The baby bunnies are continuing to grow. There are three that are bigger than the rest (milk hogs), but otherwise, nobody is noticeably behind (no runt). I tentatively sexed them as 4 males, 3 females and one that I'm still not sure about. They'll be re-checked as they get older and bigger.
Four of our five rabbits are now signed up to be shown at the county fair next week (Pickles will be staying home with her babies). Hopefully we can take home a ribbon or two. Since we're mostly breeding for meat and pet, show potential isn't a huge thing for us, but it'll be a fun experience for the kids.
Tomorrow we're going to check out some new bunnies that we may be adding to the herd for fiber potential (harvesting their fur regularly to be sold for yarn making and felting crafts). What a fun new potential venture! We aren't planning to breed fiber rabbits (angora) right now due to lack of cage space, but maybe in the future.
The baby bunnies are growing so quickly! Most of them have their eyes open now, and they are wandering out of the nest house and out into the wire portion of the cage. Today was the first time the babies (those brave enough to leave the box) got to discover a frozen water bottle. It was super hot today, but the babies (and mom) are just fine. They're getting handled every day, and now the kids are handling them too. Here are some updated photos from today (12 days old).
The odd colored bunny. If this one is a doe, I'm considering keeping it (her) back. This one is gorgeous and continues to get prettier by the day! The nose is dark, eye rings are light, and it's starting to get agouti ticking throughout the coat. Not sure what color this is considered, but I like it!
The big rain storm today coupled with the wind ended up sending rain sideways into the enclosed nesting box, effectively soaking the baby bunnies and matting all of the soft nest fur to the bottom of the box. Thankfully I check on them every day before I go to bed, and I was able to bring them in the house and get them dry. I added pine bedding to the box to give them something to nest in, and I put a tarp over the entire cage for the night. Hopefully the rain will let up tomorrow so I can modify the cage to prevent this from happening again in the future. Crossing my fingers that the baby bunnies will be alright. One was cold when I found them, but all were warm and dry when they were returned to the box, and since it's now covered, even if they wander out of the box, or the rain picks up again, they should be alright for the night.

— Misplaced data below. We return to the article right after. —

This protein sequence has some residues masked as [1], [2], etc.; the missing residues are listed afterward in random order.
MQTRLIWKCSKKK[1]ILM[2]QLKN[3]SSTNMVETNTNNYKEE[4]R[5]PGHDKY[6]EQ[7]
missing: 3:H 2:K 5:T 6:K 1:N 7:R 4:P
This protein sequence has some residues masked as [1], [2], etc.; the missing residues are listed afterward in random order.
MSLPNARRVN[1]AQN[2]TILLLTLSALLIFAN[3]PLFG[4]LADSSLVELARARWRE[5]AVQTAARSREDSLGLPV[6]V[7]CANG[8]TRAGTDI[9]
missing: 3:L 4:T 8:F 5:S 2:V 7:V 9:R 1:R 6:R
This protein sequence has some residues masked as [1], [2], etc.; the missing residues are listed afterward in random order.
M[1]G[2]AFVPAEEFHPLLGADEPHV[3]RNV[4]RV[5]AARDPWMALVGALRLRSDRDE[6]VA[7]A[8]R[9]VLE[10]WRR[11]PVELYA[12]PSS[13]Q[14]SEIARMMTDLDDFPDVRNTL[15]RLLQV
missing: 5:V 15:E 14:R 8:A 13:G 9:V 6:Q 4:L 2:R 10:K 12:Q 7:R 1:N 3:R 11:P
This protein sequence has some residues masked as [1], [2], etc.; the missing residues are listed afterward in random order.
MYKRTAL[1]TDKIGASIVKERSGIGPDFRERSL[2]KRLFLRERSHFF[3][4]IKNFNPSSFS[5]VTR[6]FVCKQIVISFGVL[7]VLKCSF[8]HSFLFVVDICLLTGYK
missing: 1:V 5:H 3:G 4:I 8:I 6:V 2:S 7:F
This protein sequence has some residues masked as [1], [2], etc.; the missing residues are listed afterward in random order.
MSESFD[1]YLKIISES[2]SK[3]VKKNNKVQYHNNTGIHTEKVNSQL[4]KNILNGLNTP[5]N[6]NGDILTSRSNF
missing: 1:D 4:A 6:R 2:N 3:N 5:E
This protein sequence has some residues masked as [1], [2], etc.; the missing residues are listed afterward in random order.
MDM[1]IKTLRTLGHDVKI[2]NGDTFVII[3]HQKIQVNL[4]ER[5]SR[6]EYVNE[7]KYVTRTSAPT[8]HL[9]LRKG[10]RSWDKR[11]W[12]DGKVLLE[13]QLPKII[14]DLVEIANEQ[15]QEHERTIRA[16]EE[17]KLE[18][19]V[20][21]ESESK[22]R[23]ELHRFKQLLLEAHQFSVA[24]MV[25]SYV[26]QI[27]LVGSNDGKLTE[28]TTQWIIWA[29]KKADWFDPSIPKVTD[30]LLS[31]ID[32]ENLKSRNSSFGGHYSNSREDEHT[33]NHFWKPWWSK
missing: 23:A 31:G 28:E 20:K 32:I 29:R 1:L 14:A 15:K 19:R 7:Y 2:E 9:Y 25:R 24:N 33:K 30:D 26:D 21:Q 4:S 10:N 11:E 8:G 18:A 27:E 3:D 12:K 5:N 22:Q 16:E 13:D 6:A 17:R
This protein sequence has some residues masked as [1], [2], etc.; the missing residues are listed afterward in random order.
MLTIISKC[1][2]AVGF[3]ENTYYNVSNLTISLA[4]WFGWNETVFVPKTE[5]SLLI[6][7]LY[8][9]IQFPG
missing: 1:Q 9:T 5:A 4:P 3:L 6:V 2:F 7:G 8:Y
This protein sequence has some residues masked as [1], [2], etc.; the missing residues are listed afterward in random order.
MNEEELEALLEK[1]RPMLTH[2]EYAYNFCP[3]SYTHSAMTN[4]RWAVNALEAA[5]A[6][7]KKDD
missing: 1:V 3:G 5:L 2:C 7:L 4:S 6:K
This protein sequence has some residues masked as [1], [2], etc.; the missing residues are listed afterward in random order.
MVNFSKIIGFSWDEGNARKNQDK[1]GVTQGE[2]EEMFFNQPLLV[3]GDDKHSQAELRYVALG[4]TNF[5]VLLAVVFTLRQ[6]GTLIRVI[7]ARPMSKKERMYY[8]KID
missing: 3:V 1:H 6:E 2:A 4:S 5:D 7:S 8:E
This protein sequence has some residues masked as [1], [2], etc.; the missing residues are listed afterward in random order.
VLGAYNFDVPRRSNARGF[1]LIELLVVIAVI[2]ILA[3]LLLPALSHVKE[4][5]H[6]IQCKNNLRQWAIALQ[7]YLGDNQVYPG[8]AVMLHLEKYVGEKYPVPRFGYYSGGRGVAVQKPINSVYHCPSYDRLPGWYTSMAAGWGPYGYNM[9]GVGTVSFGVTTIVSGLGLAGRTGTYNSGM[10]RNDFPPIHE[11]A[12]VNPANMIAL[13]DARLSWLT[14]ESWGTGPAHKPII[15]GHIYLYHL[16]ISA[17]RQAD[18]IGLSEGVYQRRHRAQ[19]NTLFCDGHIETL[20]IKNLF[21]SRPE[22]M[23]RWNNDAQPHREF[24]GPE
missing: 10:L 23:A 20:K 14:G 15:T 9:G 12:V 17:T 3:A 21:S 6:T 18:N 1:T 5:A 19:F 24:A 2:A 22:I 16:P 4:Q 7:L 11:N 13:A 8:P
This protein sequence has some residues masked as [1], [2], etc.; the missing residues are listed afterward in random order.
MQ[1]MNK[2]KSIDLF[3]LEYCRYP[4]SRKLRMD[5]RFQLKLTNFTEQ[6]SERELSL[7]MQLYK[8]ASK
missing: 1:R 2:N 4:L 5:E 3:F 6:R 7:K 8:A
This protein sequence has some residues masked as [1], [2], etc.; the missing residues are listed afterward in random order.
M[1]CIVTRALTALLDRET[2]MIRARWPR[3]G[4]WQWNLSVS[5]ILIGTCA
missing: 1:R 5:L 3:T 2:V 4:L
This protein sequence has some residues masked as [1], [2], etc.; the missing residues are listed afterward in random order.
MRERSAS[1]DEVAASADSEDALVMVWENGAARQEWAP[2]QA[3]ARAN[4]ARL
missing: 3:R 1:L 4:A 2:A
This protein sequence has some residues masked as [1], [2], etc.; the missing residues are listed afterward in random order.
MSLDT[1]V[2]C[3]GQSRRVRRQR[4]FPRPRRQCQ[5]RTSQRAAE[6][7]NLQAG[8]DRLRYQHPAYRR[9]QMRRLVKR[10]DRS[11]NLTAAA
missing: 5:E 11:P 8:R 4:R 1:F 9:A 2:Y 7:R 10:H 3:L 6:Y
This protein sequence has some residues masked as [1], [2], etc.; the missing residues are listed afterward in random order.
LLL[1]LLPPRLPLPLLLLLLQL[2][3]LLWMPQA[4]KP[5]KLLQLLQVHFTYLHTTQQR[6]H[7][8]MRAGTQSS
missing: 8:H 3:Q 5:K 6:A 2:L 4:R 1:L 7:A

Baby bunnies are officially one week old today! Some of their ears are starting to open up so they're not all pushed back (see the blue baby in the photo below).
In other exciting bunny news, father of this litter, Dark Chocolate Thunder (half lionhead, half mini lop) went to his new home today. No babies and no nesting going on with Stew, so I'm assuming there will be no babies from her. That's alright though, we'll just put her in the fair and breed her again afterwards. I think eight baby bunnies is enough to keep us busy for the next 5 weeks.
The baby bunnies are doing well and are growing so quickly! Here's an updated photo taken today (5 days old).
I also updated their dad's photo. The picture I'd been using was taken as soon as I got him home from the auction, so it was definitely past due to get an update on him as well. Here's the father, Dark Chocolate Thunder... He's a lionhead / mini lop.
And if anyone was interested in taking a peek... Here's the mom bunny (Pickles). She's a New Zealand Red. I owned both of her parents as well.
I did my daily inspection of the baby bunnies today and to my surprise, our little litter went from seven to eight! I don't know where the last bunny was hiding, but there are definitely now eight babies in the nest! Here is their photo (3 days old). Most of the black babies are turning brown (chestnut agouti), starting on the tops of their heads and working down their backs.
Follow along with the joys and heartbreaks of one small-time hobby breeder.